Tuesday, September 20, 2016


     The surf fisherman is braced against a Pacific that shows off its facets of color.
   Shades of blue, into the horizon.

     Blue riding the horizon.

    Bill Seavey is a big thinker and probably a bit of a visionary. Full disclosure here-Bill is a friend, fellow tennis player and a Cambria author.
     He asks -What do Americans know about Canadians?
Answer-Very Little.
     What do Canadians know about Americans?
      Seavey says "Most of us view Canadians as quasi-Americans."  He unpacks the idea in a new book about how Americans and Canadians can "understand each other-and work together-better."
       In his newest book he explores the combined potential of the two nations as a real North American superpower. Seavey says  we "have cultural and historical differences that aren't easily reconciled or fully understood."
       Seavey notes a CBS poll that indicated nearly a fifth of Americans would consider moving to Canada if either Trump or Clinton were elected.
        He says an economic union is not likely soon.  He interviews a number of Canadians who help him paint a portrait of the US as seen from north of the border. 
         It is a fascinating look at American-Canadian ties and he posits interesting considerations.  
         Bill Seavey is a journalist and does a great job of posing questions, exploring avenues and engaging thought.
         Americandada? will be published in February 2017.  A Kindle edition will be available in November.
        You can learn more about Bill and the book by linking to

         See you down the trail.


  1. Thanks so VERY much, Tom, for this blurb. Actually, the book IS available NOW at Amazon Books digitally, key in William L. Seavey and go to the Author Page for a hot link to a free preview. (Anyone who reviews will eventually get a signed printed edition, fyi). Several Cambria-area cognoscenti are in the process of reviewing it. P.S. I hope I'm not a FORMER journalist, ha ha. See you on the courts (considerably weakened by the above endeavor)...

    1. Duly noted about the "former." I will make the edit. I'm in the same league, once a journalist, always, eh?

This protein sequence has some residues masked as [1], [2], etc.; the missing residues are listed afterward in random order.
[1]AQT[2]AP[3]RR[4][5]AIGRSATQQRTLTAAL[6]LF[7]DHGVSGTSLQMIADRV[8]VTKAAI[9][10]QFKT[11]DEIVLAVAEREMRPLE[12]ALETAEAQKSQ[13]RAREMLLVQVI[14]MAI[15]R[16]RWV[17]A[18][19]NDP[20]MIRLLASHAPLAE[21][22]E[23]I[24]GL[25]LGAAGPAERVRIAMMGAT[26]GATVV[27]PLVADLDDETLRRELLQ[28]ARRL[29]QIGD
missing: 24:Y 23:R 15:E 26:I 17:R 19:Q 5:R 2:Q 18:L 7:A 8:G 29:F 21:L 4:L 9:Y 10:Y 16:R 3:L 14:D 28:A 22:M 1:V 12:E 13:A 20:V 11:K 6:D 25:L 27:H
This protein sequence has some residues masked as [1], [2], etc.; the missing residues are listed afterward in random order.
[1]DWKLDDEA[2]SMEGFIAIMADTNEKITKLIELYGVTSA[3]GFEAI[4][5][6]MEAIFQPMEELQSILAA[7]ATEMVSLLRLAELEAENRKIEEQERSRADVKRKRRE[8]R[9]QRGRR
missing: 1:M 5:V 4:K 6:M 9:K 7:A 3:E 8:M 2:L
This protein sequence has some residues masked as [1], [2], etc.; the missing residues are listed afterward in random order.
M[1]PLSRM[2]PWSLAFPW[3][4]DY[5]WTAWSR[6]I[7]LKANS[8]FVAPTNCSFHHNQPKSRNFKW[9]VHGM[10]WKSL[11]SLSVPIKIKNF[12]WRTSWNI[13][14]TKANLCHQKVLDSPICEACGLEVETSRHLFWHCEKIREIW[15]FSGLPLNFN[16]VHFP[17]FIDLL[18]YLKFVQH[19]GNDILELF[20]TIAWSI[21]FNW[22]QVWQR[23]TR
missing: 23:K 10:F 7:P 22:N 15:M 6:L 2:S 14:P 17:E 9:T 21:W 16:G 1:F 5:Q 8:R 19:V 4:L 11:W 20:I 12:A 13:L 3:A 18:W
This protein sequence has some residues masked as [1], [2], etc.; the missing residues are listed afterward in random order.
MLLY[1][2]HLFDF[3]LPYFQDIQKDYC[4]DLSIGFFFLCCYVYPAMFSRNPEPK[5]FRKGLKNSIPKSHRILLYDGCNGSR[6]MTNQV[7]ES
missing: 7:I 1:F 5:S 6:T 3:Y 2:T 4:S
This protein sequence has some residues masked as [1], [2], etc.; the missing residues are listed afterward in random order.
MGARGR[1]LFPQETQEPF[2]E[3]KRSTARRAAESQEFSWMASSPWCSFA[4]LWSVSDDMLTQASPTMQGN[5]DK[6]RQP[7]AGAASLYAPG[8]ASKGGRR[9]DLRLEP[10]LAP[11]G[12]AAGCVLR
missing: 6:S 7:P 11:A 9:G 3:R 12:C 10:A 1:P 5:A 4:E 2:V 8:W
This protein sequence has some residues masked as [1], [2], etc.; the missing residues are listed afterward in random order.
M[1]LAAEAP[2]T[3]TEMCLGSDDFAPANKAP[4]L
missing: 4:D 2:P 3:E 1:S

Good luck Bill. Wishing the best to you in this endeavor.

  2. I imagine I fall into the category of being rather ignorant about Canada.

    1. Actually, most of us are probably in that category.

    2. Stephen, you're exactly the kind of person I am trying to reach with my book.

  3. My wife and I were going to move to Canada, had all the papers submitted and approved, all we had to do was appear at the border and declare landed immigrant status. We had a specific area we wanted to live (central/southern BC), I had a couple offers but the credentialing thing to get a medical license was complicated, and it just never happened.
    This was at a time Canada was offering asylum for draft resisters, as you remember. Oddly, I was post VN...
    I've always felt at home there, as much as I do here. But that's true of Europe, too.
    If patriotism as a love of one's country vs other countries, I guess I don't qualify. Nor do I believe in 'American Exceptionalism'.
    The book sounds good, I'm checking Amazon when I sign off here.

    1. We have always enjoyed and appreciated those areas of Canada we have visited and I'm hard pressed to think of nicer people, except maybe in a couple of the Caribbean Islands.

    2. Say, Mike, I do cover in my book the historic and recent migrations to Canada (and vice versa to the U.S.). That's a whole chapter. Sounds like you almost got there. One issue is whether Canadians even WANT us militaristic, uninformed etc. Americans. I delve into that, as well, and interview one on the subject.

  4. Lovely photos of "the blue".

    I grew up just 50 miles south of Canada, used to listen to Canadian radio stations from Regina and Saskatoon and Winnipeg as a kid. I can still remember spending a whole day listening to the coverage, rebroadcast from the BBC, of Queen Elizabeth's coronation. Many from my home town used to spend summer vacations at a Canadian lake. (Loved those Cadbury's candy bars.) And many years later, when I was living in Mexico, I used to listen to the daily radio program, As It Happens, via short wave from the CBC (Canadian Broadcasting Corporation). So maybe, like Mike, I'm half Canadian.

    1. Hi Catalyst, in the "olden days" there was a much more porous border, and I recount the story of one woman who actually had a home in which her rooms were on one side of the 49th parallel or the other!! Now you need a passport to cross, and a couple from Quebec (NOT French Canadians) even have drones flying over the border along their lot line to prevent smuggling etc. I think more Canadians tend to listen to U.S. broadcasts than vice versa. FYI, I have a place in Mexico, too. Canadians, like my wife who has been here 62 years (but still retains her citizenship) isn't anchored to one region, but she is definitely nostalgic about her rural roots in Ontario, Canada, and we have gone back there a couple times